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Home ACA Compliance ACA Rule Paves the Way for Dental Coverage, Poses Penalty Risk for Employers

ACA Rule Paves the Way for Dental Coverage, Poses Penalty Risk for Employers

3 minute read
by Maxfield Marquardt
ACA Dental Coverage

Last month the Biden Administration, in partnership with the Department of Health and Human Services, issued a final rule that streamlines ACA Medicaid enrollment as well as reduces barriers to receiving coverage through the federal and state marketplaces.

In light of the upcoming presidential election, the administration has proposed a change to the rule to demonstrate increasing support for ACA at a time when Trump, the leading Republican candidate, has sworn to roll back much of the law.

Under the new expansion, Biden has proposed an add-on that would enhance ACA insurance by adding dental coverage for the first time ever.

In this post, we’ll take a look at the new requirement and discuss its implications for both large and small employers.

ACA Coverage to Include Dental Benefits

The new regulation represents one of the first major changes made to the ACA since the law first passed in 2010. If passed as proposed, it would allow individual states to require health insurers to include select dental benefits through ACA marketplace plans.

While the new rule gives states the ability to establish their own dental coverage elections, it does not require them to do anything.

Suppose a state decides to label adult dental care as an essential health benefit (EHB). In that case, that state must ensure that the same rules under the ACA are followed for adult dental coverage, just as they would for other essential benefits.

It’s safe to assume that as a result of this non-requirement, conservative states will likely take little to no action, while more progressive-leaning states, like California, will embrace the decision to require insurers to cover dental benefits.

When Do Dental Benefits Take Effect? 

States will be able to begin requiring health insurers to include dental procedures as part of ACA plans beginning in January 2027. However, states must indicate if they will be participating in the expansion, and update their elected essential dental benefits by May 2025.

These dental benefits include services such as standard cleanings, x-rays, fillings, and root canals.

The ACA Dental Impact 

According to the CDC, “34 million school hours are lost each year because of unplanned (emergency) dental care, and over $45 billion in U.S. productivity is lost each year due to untreated dental disease.”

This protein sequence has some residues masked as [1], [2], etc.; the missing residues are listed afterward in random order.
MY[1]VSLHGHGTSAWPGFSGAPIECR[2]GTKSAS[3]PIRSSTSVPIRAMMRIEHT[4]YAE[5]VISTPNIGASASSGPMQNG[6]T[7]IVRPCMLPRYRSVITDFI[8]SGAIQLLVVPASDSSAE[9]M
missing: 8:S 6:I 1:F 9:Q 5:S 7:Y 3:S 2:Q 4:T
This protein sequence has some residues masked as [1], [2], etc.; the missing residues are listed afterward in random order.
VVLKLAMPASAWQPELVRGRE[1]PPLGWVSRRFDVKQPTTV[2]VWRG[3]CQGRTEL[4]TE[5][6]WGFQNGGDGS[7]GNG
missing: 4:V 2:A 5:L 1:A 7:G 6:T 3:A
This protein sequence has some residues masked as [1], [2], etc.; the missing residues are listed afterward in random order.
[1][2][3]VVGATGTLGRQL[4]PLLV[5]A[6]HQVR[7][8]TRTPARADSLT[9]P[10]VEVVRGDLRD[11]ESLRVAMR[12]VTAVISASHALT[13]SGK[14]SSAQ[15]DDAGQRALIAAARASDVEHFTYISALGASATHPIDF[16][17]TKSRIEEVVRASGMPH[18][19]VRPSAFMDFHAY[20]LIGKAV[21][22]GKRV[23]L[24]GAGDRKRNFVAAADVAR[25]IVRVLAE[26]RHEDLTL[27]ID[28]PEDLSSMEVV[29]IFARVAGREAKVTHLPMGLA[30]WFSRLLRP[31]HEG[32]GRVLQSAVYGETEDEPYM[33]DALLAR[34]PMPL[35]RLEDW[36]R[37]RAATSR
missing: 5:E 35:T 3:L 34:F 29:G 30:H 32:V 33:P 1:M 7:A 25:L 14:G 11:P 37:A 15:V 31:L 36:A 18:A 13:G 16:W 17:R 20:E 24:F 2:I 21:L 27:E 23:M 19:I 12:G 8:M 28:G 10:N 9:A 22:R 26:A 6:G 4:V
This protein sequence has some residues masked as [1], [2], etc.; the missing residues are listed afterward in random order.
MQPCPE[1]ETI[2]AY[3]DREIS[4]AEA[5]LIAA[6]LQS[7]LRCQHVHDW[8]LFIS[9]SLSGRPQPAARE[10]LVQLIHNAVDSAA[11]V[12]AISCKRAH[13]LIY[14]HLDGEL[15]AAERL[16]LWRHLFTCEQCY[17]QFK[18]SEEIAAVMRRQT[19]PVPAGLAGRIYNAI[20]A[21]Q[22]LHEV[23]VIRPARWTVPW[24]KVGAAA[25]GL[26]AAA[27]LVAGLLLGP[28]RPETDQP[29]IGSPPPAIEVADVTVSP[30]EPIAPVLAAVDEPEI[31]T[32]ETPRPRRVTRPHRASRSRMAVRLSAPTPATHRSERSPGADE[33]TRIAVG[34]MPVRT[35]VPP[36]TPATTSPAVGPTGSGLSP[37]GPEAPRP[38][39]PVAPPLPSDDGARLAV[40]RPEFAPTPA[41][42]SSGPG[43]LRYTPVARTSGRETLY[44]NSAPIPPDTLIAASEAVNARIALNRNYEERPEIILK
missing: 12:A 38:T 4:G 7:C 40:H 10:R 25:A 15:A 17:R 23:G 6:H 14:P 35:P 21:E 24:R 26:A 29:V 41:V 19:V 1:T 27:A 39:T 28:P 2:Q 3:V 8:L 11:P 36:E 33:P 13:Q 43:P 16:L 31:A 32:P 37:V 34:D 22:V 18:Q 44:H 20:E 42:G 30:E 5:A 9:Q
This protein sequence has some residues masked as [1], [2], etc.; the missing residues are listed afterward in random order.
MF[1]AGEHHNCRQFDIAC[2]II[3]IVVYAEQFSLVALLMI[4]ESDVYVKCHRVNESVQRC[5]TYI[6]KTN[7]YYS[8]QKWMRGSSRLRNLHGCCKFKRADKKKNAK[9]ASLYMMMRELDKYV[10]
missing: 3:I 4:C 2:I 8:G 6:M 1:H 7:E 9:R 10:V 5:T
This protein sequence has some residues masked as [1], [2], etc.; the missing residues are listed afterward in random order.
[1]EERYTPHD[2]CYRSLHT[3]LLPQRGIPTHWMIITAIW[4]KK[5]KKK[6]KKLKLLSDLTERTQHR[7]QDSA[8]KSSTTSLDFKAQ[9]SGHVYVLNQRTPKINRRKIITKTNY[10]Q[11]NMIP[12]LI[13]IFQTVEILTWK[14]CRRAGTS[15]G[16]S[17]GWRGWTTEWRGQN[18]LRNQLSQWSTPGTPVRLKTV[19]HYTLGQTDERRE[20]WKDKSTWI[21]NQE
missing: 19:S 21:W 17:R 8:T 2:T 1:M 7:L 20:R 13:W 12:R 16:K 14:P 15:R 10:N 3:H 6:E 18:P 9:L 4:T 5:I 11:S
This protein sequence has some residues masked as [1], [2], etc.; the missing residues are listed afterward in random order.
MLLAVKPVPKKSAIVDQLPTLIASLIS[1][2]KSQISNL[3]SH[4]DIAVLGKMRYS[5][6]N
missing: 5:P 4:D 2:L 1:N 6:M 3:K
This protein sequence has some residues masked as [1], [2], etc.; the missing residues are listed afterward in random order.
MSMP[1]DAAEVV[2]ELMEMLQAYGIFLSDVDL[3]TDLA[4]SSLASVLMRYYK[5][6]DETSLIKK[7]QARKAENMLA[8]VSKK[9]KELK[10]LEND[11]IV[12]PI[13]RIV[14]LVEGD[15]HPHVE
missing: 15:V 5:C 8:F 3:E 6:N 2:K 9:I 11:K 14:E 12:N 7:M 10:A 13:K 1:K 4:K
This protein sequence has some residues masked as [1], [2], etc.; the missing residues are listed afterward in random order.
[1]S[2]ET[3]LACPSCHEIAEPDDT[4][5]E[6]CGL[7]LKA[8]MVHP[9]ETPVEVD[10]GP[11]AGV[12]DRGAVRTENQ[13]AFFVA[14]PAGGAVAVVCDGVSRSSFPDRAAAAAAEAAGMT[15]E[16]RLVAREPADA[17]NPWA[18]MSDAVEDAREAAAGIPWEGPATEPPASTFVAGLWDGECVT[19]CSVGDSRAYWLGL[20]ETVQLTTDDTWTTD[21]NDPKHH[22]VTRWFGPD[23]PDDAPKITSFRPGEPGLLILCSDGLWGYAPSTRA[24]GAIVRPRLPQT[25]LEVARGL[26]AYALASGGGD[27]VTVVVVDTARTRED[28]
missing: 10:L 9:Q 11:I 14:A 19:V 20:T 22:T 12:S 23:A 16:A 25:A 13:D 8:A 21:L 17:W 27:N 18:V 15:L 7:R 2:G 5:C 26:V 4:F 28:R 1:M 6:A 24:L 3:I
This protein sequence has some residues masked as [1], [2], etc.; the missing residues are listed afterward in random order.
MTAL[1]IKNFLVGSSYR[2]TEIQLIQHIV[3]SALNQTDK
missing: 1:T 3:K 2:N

The expansion of ACA coverage to include dental benefits is expected to reduce barriers to obtaining essential oral care as well as the financial hardship it has imposed on Americans. A recent report from the Kaiser Family Foundation (KFF) finds that 57% of adults “have experienced owing money due to medical or dental bills at some point in the past five years.”

It follows that this plan would play a key role in reducing that debt and ensuring better oral hygiene going forward. The reason? When individuals have dental insurance, they’re more likely to use it.

Updates for Employers

The expansion of ACA coverage to include dental benefits is great for American consumers. Both small and large employers, however, will have a new set of requirements to comply with.

A notable change for small employers is the inclusion of dental benefits as Essential Health Benefits (EHBs) in their health plans. This means small employers will now need to cover the costs of dental benefits alongside other EHBs.

Large employers also have new responsibilities, namely the federal requirement to benchmark health plans with individual state plans to demonstrate compliance with the ACA’s lifetime dollar limits.

In essence, the added dental coverage requirement to state ACA marketplace plans may end up driving up the costs of employer-sponsored coverage.

A Potential for More ACA Penalties

In addition to the new plan benchmarking requirements, employers need to be aware of the fact that state ACA plans including dental benefits make them more attractive to consumers, and thus may garner greater ACA marketplace participation.

And greater ACA marketplace participation means more Premium Tax Credits (PTCs) issued . These PTCs are the trigger for the IRS assessing Letter 226J penalties for non-compliance with the ACA’s Employer Mandate.

The more attractive ACA marketplace plans, coupled with the final rule’s expanded special enrollment periods, will likely generate greater participation in state and federal health exchanges. Currently, a record high of over 45 million Americans have opted into ACA coverage.

In any case, employers should be wary of the potential for greater IRS scrutiny as a result of the expansion of ACA plans to include dental coverage.

Get Help with ACA Compliance

As a solution to prepare for the forthcoming changes to state health plans, employers will need to ensure they comply with the ACA and should consider offering more comprehensive health plans to encourage greater employer-sponsored healthcare enrollment.

Another option suggests partnering with a leading ACA-compliance software services provider, like Trusaic.

ACA Complete removes the burden of having to track employee enrollment in coverage, as well as establishing compliance with the ACA’s health coverage requirements by managing the process for you.

With a dedicated representative overseeing your account, you can feel confident you’re compliant with the healthcare law.

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ACA Rule Paves the Way for Dental Coverage, Poses Penalty Risk for Employers
The Biden administration has amended a final rule to require dental coverage as part of the ACA. It could mean greater penalty risk for employers.
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